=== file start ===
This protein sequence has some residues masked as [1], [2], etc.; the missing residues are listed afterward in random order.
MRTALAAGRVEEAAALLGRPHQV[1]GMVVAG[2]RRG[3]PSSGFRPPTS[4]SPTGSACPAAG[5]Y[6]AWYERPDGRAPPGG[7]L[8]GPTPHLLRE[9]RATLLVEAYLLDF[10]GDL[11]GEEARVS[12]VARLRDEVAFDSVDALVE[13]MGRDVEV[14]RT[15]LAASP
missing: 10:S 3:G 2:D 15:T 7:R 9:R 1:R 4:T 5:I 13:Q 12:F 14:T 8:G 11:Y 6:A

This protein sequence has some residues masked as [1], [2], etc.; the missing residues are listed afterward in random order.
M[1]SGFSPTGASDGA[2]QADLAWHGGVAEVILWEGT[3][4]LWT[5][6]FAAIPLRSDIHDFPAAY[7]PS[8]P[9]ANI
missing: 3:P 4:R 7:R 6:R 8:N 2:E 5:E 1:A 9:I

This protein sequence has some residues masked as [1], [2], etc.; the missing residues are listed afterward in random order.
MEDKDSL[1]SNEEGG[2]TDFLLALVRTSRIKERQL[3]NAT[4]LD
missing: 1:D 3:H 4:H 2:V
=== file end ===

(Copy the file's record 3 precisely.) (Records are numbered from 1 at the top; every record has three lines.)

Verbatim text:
This protein sequence has some residues masked as [1], [2], etc.; the missing residues are listed afterward in random order.
MEDKDSL[1]SNEEGG[2]TDFLLALVRTSRIKERQL[3]NAT[4]LD
missing: 1:D 3:H 4:H 2:V